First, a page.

- Cover the chicken/bones with cold water and add a few tablespoons of vinegar. I never measure but just pour in “a glug.” Allow to sit for 30-60 minutes to give the vinegar time to soften the bones, beginning the process of leaching the minerals, like calcium, , and potassium, from the bones and cartilage out into the stock.
- Cook over high heat until a gentle boil is reached (attempt, of course, not to boil over the liquid like I often do, but don’t despair if that happens). Turn stove to low, then skim off any foam that has risen to the top. (That’s just impurities and questionable stuff – if there’s foam, always try to skim, no matter what you’re cooking.)
- Allow the stock to simmer for anywhere from 4-24 hours. Some say don’t dare go over 12; the same folks say boiling will break down the Perfect Supplements gelatin to your stock at the end to further boost the immunity and skin/hair/joint health benefits of your stock. I’ve been adding gelatin and to everything from casseroles to smoothies lately! . Do what works for you, makes a good-tasting broth, and demonstrates gelatin (like Jell-o consistency) at the end. Note: You can also add
- One or two hours before you stop cooking the stock, prepare some vegetables. I save carrot, celery and onion ends in the freezer and dump the whole bag into the stock pot. Otherwise, grab the following for each whole chicken or equivalent bones: 1-2 onions, 2 carrots, 3 stalks celery, 4 garlic cloves
- All the vegetables are technically optional; great stock can be made from bones alone. The veggies add a lot of flavor and color, but you don’t have to be perfect about how much you put in. I find that onion skins add gorgeous color.
- Wash the carrots and celery and cut them into 3-inch chunks. Quarter the onion – you can leave the skins and ends on if they’re not dirty. Garlic cloves can be whole and unpeeled, but I prefer to crush them or chop them into a few pieces first to release the flavor more. The vegetables will add both nutrients and flavor to the stock.
- You can use other veggies too but should stay away from the cruciferous family – broccoli, cauliflower, cabbage, and kale – because they will impart potentially harmful substances called goitrogens into the stock. Other greens are also a poor choice, both because of the bitter taste and oxalates, which are irritating to the digestive tract.
- After adding your desired veggies, bring the stock back to a boil, gently, and then reduce to a simmer again for the last few hours. You can add salt at this time or during the next step, using about ½-1 teaspoon per quart (4 cups) of stock. Otherwise, always remember to add plenty of salt when using your homemade stock to make soup or any other recipe, or it will likely fall flat. If you’re worried this is too much, add less and season to taste. It’s easy to add more salt when needed, but trust me – you need salt, and lots of it.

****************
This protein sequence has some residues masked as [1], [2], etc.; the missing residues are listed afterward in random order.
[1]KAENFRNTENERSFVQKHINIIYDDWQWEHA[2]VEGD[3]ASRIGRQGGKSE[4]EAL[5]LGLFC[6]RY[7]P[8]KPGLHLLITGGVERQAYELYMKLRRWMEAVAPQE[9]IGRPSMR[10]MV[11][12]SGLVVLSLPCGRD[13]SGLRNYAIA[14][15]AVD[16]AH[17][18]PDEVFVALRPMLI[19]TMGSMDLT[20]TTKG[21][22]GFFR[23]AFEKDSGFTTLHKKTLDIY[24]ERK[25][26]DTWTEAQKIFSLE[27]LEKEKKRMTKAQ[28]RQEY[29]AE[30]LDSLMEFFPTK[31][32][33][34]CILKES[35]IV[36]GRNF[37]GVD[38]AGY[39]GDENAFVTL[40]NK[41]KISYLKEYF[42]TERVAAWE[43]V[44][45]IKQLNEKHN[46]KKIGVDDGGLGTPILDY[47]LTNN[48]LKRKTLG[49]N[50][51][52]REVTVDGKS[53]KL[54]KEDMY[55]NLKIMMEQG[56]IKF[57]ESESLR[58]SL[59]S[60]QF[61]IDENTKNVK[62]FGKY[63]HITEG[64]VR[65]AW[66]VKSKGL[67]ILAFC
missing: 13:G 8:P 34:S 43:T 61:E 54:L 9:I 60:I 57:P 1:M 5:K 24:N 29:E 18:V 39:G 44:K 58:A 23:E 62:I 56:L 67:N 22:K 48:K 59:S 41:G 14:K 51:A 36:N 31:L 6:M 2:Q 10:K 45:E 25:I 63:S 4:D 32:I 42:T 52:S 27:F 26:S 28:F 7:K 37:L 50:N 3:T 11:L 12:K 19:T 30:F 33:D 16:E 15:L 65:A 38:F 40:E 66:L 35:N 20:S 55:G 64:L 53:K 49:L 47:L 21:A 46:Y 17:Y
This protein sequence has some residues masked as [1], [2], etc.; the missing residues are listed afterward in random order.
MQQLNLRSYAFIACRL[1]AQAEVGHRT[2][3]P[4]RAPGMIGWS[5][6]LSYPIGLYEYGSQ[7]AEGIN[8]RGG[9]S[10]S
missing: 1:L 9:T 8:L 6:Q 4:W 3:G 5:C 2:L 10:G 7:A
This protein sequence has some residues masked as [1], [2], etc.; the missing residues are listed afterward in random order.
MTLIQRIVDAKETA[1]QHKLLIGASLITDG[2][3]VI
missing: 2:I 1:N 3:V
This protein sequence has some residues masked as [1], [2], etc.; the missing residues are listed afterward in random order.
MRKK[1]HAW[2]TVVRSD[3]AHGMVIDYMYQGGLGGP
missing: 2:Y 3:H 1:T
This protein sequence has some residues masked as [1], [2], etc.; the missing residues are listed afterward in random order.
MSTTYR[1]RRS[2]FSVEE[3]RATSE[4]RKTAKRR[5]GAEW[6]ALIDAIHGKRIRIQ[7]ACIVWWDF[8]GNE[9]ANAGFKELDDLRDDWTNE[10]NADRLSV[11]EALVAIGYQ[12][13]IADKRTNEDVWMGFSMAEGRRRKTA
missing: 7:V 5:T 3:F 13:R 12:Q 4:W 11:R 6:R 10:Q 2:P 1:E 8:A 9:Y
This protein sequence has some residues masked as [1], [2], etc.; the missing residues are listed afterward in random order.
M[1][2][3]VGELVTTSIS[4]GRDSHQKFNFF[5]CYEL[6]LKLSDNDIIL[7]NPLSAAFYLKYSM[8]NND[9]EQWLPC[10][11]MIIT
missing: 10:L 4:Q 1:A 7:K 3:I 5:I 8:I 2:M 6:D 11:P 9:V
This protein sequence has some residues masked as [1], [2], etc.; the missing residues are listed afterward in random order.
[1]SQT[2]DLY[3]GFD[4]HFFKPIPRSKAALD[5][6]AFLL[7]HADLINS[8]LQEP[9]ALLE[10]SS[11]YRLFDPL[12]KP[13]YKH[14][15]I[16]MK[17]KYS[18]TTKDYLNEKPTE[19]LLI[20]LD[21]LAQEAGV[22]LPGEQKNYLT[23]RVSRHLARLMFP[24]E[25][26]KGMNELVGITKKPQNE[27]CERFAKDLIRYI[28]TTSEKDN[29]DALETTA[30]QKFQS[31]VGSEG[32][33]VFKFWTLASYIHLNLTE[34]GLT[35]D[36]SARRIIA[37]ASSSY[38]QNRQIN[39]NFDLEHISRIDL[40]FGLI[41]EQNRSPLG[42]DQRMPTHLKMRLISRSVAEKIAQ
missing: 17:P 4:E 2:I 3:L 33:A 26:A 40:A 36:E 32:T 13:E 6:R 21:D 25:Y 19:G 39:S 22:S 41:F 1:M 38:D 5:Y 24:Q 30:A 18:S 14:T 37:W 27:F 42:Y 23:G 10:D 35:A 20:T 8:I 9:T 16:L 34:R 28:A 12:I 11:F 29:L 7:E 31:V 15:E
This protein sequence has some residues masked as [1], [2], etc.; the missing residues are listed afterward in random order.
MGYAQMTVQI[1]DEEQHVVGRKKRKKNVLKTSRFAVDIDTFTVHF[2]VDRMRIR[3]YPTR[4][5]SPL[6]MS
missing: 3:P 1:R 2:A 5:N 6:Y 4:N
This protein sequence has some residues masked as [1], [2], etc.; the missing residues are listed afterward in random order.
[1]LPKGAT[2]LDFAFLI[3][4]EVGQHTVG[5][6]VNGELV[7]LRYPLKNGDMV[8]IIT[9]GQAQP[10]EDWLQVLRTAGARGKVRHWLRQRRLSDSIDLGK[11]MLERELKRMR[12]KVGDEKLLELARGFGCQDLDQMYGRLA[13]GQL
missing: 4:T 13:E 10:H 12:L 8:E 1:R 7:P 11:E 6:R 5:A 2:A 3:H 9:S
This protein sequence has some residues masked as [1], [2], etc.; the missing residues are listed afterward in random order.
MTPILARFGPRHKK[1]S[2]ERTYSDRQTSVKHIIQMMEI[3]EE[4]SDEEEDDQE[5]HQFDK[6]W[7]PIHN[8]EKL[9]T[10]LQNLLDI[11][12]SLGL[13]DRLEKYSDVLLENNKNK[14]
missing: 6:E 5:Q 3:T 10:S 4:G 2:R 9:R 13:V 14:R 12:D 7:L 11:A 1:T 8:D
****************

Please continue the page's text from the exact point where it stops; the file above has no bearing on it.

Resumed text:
- Ten minutes before finishing the stock, rinse and add a bunch of parsley (again, don’t stress about exact measurements). Fresh is best, for sure, and you don’t need to cut anything off. I use about half of what a store offers as “a bunch” for one chicken, and if I don’t have fresh parsley, I shake a tablespoon or two dried parsley in (it has to be better than nothing). The short cook time imparts mineral ions from the greens and ensures that the flavor added is just right, not bitter.
- At this point, if you have it on hand, add a strip of kombu (seaweed). It also adds minerals and salt to the stock and increases digestibility. If using kombu, cut the amount of salt you’re adding in half until you’ve tasted the finished product.
- To strain the stock: pour the hot stock carefully through a stainless steel colander with a large bowl underneath. I recommend setting the bowl in the sink in case you splash. You may need to remove some stock from the bowl to jars (I use a liquid measuring cup to scoop and pour through a funnel) and strain more stock through the colander.
- You can use the stock immediately at this point. I like to make a big batch of soup the moment my stock is finished, in the same pot.
- Once completely cooled, the fat will rise to the top and congeal. I choose to leave it in as chicken fat offers helpful immune building properties, but if I have a storebought, conventionally raised bird, I’d opt to skim it off. Once cooled, the fat will be a thick, hard layer of white or yellow that you can crack off easily. The “gel” goes throughout all the liquid part of the stock and you can’t see it at all until cool.
- Homemade chicken stock will last in the refrigerator at least 5-7 days and in the freezer for over a year. I like to store in glass whenever possible since you’re often transferring hot liquid, and the fat content can be somewhat high if using pastured, healthy birds. That hits pretty much all the risk factors for leaching chemicals out of plastic. Here are some tips for freezing food in glass. It’s also nice to freeze a few ice cube trays full of broth; you can thaw just a little if you need a small amount for a recipe, stir fry glaze, or a sick child.
* Stock can be made from bones left after roasting a chicken and picking off the meat, raw whole chickens or pieces (e.g. split breasts are an option), or even bones left on plates after eating baked bone-in chicken. The long cook time obliterates any germs.
* You can mix raw and cooked chicken in the same pot.
* You can freeze the bones or the chicken, or both, before making stock.
* These instructions are exactly the same when starting with any poultry, including turkey. Grab those bones at Thanksgiving every year!